Do you keep some books at your bed side, lit?
Where is /lit/s favorite place to read? Mine is a park near my house thats usually empty, great view of the hills and lake in the summertime.
I'm trying to get over an extremely painful breakup, /lit/.
Any books that will make me miss my ex even more? I feel emotionally destroyed but I wanna see how far this rabbit hole of utter anguish goes.
Let's see who can write the best existentialist poem or proverb about the Library of Alexandria burning. I'll start us off:
I shall erase knowledge as if I had never had it in the first place
And in the flames of nature burns the toils and trivializations of man. The equivalence of thousands of human minds' collective reflections and priceless knowledge. The earth takes back the secrets she had given to her patrons, leaving them to stumble into their forests again in hopes that they may find their path.
Amassed ancient Afrikan artefacts apposing alexandria abolished as an act against Asiatic actualisation and abusively abnegated alas appropriated as authentically abrahamic astronomy.
Who are some Russian authors who might be overlooked from the 19th century and prior?
I've covered Gogol, Pushkin, Tolstoy, Dostoy, Lermontov, Turgenev.
Wouldn't mind some more recs.
I just can't imagine him happy, I just can't. Help me /lit/
Would you consider yourself one?
Please recommend me some good books from eastern Europe, that aren't about politics, communism, poverty or ww2.
Does /lit/ still fall for plot twists? After being immersed in the culture of today spotting plot twists have become pretty second nature to me, and it has ruined the reading of a shit ton of books because of it.
1984 - Could barely finish it because the plot twist was so obvious and predictable. (It's not the books fault, it was of course published at a time before we hit the "plot twist around every corner mark")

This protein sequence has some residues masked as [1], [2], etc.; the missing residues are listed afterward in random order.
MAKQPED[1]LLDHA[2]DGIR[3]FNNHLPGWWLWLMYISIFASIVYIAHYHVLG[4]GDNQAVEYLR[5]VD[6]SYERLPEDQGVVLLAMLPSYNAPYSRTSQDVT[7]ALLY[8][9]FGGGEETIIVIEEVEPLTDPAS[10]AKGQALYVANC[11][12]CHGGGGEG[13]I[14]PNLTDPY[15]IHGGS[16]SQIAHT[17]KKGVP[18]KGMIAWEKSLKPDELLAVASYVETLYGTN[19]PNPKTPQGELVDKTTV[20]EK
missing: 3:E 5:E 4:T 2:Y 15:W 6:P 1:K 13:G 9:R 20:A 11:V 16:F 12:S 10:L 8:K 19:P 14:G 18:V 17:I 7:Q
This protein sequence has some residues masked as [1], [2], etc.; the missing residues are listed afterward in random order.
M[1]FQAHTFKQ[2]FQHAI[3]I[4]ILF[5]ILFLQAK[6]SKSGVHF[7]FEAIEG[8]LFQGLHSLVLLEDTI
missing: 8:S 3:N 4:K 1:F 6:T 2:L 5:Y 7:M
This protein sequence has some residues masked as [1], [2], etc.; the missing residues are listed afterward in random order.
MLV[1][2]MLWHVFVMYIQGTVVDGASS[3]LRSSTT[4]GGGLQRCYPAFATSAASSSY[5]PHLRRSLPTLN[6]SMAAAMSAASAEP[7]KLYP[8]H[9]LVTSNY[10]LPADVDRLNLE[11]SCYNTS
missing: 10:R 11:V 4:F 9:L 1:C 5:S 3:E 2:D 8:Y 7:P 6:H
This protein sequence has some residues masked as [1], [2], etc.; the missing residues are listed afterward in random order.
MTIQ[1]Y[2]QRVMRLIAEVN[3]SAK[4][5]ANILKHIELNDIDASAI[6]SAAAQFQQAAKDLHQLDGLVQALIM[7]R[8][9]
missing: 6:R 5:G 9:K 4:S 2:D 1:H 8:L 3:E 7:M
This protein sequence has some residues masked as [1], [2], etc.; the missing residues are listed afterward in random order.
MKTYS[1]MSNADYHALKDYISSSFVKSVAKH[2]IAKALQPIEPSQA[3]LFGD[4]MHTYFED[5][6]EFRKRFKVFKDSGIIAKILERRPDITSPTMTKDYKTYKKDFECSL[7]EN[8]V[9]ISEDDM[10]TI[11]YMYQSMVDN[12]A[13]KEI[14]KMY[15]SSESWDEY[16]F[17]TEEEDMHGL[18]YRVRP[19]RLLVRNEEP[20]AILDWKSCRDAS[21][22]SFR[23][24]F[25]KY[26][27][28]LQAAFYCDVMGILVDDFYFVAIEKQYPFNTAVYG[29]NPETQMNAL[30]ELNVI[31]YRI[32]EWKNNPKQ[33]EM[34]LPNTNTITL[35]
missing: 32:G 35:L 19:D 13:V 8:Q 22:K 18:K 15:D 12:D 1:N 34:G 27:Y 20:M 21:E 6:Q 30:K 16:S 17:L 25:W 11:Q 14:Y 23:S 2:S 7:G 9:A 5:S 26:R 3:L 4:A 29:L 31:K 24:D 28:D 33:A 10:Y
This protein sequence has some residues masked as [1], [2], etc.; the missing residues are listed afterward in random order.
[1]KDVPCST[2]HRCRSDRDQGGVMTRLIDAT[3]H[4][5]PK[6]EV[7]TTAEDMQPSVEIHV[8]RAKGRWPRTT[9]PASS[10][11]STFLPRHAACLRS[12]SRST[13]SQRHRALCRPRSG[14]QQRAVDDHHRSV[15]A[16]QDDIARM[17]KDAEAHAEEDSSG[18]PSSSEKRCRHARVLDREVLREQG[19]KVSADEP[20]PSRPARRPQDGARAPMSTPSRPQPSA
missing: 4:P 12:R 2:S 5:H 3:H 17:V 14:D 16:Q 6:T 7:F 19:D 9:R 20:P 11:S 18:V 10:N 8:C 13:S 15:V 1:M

Not only that, having predictable plot twists has just made authors do "extreme" plot twists, I.E. Game of Thrones...
What do you think? Has culture (or I guess reading in general) made you tired of plot twists or do you still find yourself surprised sometimes?
Would say, "Hey recommend your favorite books with a plot twist", but that would defeat the purpose of the book having a plot twist.
A very good friend just gave me this book as a birthday present.
What is he trying to imply?
(I have not read it yet.)
My little brother is an autist. He has a tumor in his head, and it's incurable. Please anons, help me help myself. If you know any books that could give me insight or knowledge on how to cooperate with him and make it work for both of us, to escape the nightmare of misunderstanding and despair - recommend them. I search for books myself, but I know that asking you will speed up the process. I'm grateful in advance.
I actually don't know any kind of books that can help you. But I've heard about a book called "The Novel Cure", by Ella Berthoud and Susan Elderkin: it's a summary of books, ordered by the bad thing they can deal with. Hope I was helpful with this
Thank you. There are a lot of books on autism, but they all tend to be very specific, especially concerning the age of a child. My brother is 13 now, and it seems that only books dealing with teenagers will have any practical effect.
Let's talk about Ugo Foscolo
How do you read and how fucked up your posture is?
I must stand to avoid neck pain. Can you put the book at the table, sit in the chair and read for more than 5 minutes without áin?
Posture is great because I stretch properly before and after computer time.
When I read, I either read in my bed or in my armchair. I never have any pain in those positions, anywhere else though is bad after an hour.
>all my screenplay ideas devolve into a Pygmalion-esque self-insert fantasy where the protag kidnaps a pretty girl and reprograms her to be intelligent and interesting
Fuck--who else is creatively bankrupt here?
I'm going on holiday and have been considering taking The Master and Margarita with me, but I haven't read Faust yet.